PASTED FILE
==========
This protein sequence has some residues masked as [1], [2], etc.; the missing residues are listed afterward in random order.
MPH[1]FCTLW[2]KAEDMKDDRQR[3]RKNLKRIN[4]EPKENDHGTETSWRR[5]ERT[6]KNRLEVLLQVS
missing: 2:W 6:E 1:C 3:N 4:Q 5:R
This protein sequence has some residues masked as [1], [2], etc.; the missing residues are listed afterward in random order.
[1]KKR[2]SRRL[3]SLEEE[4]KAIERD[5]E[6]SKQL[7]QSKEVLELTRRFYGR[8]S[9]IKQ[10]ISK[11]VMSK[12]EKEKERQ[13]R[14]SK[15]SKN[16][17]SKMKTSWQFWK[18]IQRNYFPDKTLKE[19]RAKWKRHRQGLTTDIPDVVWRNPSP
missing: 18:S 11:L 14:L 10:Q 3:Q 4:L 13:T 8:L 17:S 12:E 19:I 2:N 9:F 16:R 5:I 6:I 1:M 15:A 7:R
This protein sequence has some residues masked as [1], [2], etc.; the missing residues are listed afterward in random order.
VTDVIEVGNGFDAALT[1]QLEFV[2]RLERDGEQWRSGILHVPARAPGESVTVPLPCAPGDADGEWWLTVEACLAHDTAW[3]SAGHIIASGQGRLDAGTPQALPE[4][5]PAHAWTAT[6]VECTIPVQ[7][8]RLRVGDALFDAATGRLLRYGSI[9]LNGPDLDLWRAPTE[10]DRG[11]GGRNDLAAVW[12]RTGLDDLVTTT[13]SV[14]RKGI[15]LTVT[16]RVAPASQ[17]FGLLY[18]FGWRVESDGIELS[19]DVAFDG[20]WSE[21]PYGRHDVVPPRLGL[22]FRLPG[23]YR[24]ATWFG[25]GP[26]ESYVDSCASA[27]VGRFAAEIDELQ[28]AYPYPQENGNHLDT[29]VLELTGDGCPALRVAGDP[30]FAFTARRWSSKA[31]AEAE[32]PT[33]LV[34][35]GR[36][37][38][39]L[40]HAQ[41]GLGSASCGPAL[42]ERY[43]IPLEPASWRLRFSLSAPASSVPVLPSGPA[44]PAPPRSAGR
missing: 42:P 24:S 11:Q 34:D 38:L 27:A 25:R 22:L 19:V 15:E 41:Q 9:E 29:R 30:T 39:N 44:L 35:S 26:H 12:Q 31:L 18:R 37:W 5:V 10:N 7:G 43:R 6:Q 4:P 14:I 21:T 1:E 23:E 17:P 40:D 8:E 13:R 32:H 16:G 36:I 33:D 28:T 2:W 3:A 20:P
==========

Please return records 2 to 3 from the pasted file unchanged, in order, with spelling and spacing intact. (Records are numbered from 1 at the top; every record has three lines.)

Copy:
This protein sequence has some residues masked as [1], [2], etc.; the missing residues are listed afterward in random order.
[1]KKR[2]SRRL[3]SLEEE[4]KAIERD[5]E[6]SKQL[7]QSKEVLELTRRFYGR[8]S[9]IKQ[10]ISK[11]VMSK[12]EKEKERQ[13]R[14]SK[15]SKN[16][17]SKMKTSWQFWK[18]IQRNYFPDKTLKE[19]RAKWKRHRQGLTTDIPDVVWRNPSP
missing: 18:S 11:L 14:L 10:Q 3:Q 4:L 13:T 8:L 17:S 12:E 19:I 2:N 9:F 16:R 5:I 6:I 1:M 15:A 7:R
This protein sequence has some residues masked as [1], [2], etc.; the missing residues are listed afterward in random order.
VTDVIEVGNGFDAALT[1]QLEFV[2]RLERDGEQWRSGILHVPARAPGESVTVPLPCAPGDADGEWWLTVEACLAHDTAW[3]SAGHIIASGQGRLDAGTPQALPE[4][5]PAHAWTAT[6]VECTIPVQ[7][8]RLRVGDALFDAATGRLLRYGSI[9]LNGPDLDLWRAPTE[10]DRG[11]GGRNDLAAVW[12]RTGLDDLVTTT[13]SV[14]RKGI[15]LTVT[16]RVAPASQ[17]FGLLY[18]FGWRVESDGIELS[19]DVAFDG[20]WSE[21]PYGRHDVVPPRLGL[22]FRLPG[23]YR[24]ATWFG[25]GP[26]ESYVDSCASA[27]VGRFAAEIDELQ[28]AYPYPQENGNHLDT[29]VLELTGDGCPALRVAGDP[30]FAFTARRWSSKA[31]AEAE[32]PT[33]LV[34][35]GR[36][37][38][39]L[40]HAQ[41]GLGSASCGPAL[42]ERY[43]IPLEPASWRLRFSLSAPASSVPVLPSGPA[44]PAPPRSAGR
missing: 42:P 24:S 11:Q 34:D 38:L 27:A 25:R 22:L 19:V 15:E 41:Q 9:E 29:R 30:T 39:N 44:L 35:S 26:H 12:Q 31:L 18:R 37:W 5:V 10:N 7:G 43:R 6:Q 4:P 14:I 21:T 1:E 23:E 17:P 40:D 8:E 13:R 32:H 16:G 36:I 33:D 28:T 2:W 3:A 20:P